LOS ANGELES — Calling it her “best day ever,” pop star Britney Spears regained freedom over her life and finances on Friday when a Los Angeles judge ended the conservatorship that had restricted her for more than 13 years.
“Effective today, the conservatorship of the person and the estate of Britney Jean Spears is hereby terminated,” Judge Brenda Penny said after a 30-minute hearing in which no one opposed ending the court-sanctioned arrangement.
The 39-year-old “Piece of Me” singer had begged the court for months to terminate the conservatorship that has governed her personal life and $60 million estate since 2008.
She did not attend Friday’s hearing but said in an Instagram post, “I love my fans so much it’s crazy!!! I think I’m gonna cry the rest of the day !!!! Best day ever.”
Outside the courthouse, dozens of fans waving pink signs of support erupted into cheers at the decision. Some danced and sang her hit “Stronger.”
“It was a monumental day for Britney Spears,” the pop star’s attorney, Mathew Rosengart, said outside the courthouse. He thanked fans in the #FreeBritney movement who he said had been essential to ending the legal arrangement.
The conservatorship was set up and overseen by the singer’s father Jamie after she had a public breakdown in 2007 and was hospitalized for undisclosed mental health issues.
Interest in the case was propelled in the past year by documentaries and the #FreeBritney movement of fans who questioned why the singer lived under restrictions while successfully touring around the world and earning millions of dollars.
Lauriann Wright, the attorney for Jodi Montgomery, who had been entrusted with overseeing Spears’ personal life, told the judge there was “no reason this termination cannot happen and Ms. Spears cannot live a safe, happy and fulfilling life.”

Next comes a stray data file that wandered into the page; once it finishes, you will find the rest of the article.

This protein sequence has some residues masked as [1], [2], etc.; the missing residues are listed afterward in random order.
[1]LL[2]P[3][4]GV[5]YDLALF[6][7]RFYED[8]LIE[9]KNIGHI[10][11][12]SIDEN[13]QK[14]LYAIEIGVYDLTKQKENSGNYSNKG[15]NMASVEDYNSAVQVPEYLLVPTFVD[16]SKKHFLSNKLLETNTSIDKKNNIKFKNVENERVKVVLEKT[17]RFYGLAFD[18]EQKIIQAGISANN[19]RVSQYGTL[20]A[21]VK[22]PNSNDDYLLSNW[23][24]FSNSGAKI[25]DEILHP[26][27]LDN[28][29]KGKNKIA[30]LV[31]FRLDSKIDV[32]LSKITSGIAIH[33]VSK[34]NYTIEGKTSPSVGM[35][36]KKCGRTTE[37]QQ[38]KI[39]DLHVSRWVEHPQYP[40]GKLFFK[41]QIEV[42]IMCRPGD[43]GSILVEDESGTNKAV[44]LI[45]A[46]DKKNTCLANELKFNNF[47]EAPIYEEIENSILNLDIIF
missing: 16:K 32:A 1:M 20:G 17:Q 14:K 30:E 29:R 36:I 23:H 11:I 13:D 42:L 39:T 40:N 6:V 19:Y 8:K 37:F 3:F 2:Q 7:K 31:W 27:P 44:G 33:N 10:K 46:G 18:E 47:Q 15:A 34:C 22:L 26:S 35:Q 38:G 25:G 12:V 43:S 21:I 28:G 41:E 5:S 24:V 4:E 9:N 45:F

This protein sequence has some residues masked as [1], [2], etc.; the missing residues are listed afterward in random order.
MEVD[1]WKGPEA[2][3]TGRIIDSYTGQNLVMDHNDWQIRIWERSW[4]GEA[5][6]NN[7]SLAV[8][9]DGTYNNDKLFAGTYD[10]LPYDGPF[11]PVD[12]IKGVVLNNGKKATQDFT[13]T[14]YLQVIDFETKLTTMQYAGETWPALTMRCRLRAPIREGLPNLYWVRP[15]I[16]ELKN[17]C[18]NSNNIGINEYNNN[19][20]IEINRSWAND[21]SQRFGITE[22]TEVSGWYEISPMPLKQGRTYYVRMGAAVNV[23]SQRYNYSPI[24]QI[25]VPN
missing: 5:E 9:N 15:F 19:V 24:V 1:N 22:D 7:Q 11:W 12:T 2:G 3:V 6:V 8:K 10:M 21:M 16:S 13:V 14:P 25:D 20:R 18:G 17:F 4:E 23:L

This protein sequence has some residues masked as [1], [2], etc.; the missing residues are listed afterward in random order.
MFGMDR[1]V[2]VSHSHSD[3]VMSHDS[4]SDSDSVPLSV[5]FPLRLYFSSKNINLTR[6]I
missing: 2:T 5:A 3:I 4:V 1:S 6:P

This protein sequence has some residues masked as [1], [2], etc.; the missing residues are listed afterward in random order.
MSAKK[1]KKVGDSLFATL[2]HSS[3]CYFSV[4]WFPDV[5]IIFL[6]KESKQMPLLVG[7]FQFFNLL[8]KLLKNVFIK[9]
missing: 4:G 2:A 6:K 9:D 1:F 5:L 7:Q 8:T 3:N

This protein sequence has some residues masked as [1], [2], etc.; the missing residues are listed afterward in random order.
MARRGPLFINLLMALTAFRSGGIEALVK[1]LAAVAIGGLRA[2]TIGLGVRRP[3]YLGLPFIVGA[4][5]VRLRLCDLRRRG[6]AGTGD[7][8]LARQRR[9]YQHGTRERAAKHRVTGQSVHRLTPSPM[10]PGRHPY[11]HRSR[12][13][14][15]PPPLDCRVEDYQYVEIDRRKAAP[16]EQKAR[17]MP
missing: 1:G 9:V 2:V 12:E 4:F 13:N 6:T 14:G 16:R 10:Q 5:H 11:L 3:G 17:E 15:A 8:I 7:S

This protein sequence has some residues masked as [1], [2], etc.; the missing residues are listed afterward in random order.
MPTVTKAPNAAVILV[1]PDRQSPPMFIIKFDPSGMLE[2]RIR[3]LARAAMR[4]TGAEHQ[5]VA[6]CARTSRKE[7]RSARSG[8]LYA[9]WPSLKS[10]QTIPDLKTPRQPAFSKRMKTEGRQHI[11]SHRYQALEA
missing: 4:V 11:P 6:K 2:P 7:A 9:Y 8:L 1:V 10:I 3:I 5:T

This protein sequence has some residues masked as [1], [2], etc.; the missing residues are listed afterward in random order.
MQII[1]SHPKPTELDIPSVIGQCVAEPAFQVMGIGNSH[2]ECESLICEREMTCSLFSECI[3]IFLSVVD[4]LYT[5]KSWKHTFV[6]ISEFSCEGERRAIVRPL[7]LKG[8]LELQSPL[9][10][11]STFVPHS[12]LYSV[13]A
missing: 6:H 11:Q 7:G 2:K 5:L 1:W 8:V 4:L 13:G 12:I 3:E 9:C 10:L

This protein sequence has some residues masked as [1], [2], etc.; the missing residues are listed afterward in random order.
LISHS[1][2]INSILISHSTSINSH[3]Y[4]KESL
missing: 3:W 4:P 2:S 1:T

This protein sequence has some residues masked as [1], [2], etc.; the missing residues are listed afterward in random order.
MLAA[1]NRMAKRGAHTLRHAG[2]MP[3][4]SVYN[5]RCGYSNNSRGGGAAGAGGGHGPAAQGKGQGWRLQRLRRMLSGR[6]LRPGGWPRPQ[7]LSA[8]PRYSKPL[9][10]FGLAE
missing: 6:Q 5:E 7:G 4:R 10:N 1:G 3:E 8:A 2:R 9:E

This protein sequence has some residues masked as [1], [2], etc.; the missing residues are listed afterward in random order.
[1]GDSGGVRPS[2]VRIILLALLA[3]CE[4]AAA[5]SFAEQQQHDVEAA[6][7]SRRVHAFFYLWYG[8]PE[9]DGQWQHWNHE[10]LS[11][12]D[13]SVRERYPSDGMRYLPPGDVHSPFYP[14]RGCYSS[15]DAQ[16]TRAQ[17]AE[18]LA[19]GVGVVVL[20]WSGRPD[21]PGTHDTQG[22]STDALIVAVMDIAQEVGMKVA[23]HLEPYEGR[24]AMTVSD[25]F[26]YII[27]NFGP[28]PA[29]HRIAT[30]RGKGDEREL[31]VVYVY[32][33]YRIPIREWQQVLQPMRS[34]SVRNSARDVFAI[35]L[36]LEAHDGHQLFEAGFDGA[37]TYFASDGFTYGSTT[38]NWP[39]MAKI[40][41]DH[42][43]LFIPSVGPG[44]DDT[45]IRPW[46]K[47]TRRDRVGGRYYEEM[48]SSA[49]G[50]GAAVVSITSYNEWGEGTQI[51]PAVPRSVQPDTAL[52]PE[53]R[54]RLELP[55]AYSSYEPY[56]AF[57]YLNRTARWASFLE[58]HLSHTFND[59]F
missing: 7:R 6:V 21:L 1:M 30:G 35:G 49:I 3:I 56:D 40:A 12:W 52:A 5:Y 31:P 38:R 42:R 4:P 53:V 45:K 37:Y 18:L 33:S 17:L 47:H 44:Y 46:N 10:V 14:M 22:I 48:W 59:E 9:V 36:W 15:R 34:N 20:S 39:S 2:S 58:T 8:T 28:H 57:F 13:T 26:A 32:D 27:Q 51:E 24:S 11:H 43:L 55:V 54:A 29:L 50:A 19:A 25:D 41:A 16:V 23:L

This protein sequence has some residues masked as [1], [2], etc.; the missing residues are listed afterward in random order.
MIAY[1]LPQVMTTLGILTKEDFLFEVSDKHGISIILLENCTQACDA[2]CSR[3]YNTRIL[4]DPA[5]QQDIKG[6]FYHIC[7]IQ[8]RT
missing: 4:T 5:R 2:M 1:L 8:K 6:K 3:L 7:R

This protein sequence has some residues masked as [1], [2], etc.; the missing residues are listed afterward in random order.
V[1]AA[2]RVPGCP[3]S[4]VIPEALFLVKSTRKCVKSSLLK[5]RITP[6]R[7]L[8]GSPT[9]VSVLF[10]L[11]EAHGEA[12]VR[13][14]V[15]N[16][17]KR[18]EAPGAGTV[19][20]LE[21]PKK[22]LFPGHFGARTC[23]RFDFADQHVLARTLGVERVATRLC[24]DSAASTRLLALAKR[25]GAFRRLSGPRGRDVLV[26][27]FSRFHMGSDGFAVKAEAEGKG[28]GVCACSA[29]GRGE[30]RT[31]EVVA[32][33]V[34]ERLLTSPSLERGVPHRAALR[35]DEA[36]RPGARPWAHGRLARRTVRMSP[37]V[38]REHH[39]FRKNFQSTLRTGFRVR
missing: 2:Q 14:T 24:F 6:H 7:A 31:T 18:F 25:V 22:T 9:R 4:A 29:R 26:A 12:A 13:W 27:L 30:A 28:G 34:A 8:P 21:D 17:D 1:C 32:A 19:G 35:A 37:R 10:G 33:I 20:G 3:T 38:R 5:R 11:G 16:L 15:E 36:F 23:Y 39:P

Rosengart said a “safety net” had been put in place to help Spears transition back to regular life. Judge Penny added that the current conservator should continue working to settle ongoing financial issues in the case.
Since revealing years of private anguish in tearful testimony in June, Spears has received a groundswell of public support and hired Rosengart, who moved aggressively to end the restrictions.
In June, she told the court she had been traumatized and that she wanted her “life back” as soon as possible. She said she had been forced to work and take medication against her will and was prevented from marrying or even getting her hair and nails done.
“She stepped up on June 23 and really shocked the country and shocked the world with her powerful, poignant words,” Rosengart said, saying he was proud of the singer.
A key question on Friday had been whether Judge Penny might require Spears to undergo a mental health evaluation, a step often taken before ending a conservatorship. She did not do so.
The arrangement began to crumble in September when in a sudden reversal Jamie Spears said he supported ending it because it had helped her and was no longer needed.
Penny suspended Jamie Spears in late September, calling his involvement “toxic” to the singer’s well-being.
Rosengart is pushing for Jamie Spears to be investigated for possible financial mismanagement of his daughter’s affairs, but he said on Friday it would be up to Britney Spears to decide how to proceed on that matter.
Jamie Spears has said through attorneys that he helped his daughter rehabilitate her career and always acted in her best interest. —Additional reporting by Jill Serjeant; Editing by Matthew Lewis, Cynthia Osterman and Jonathan Oatis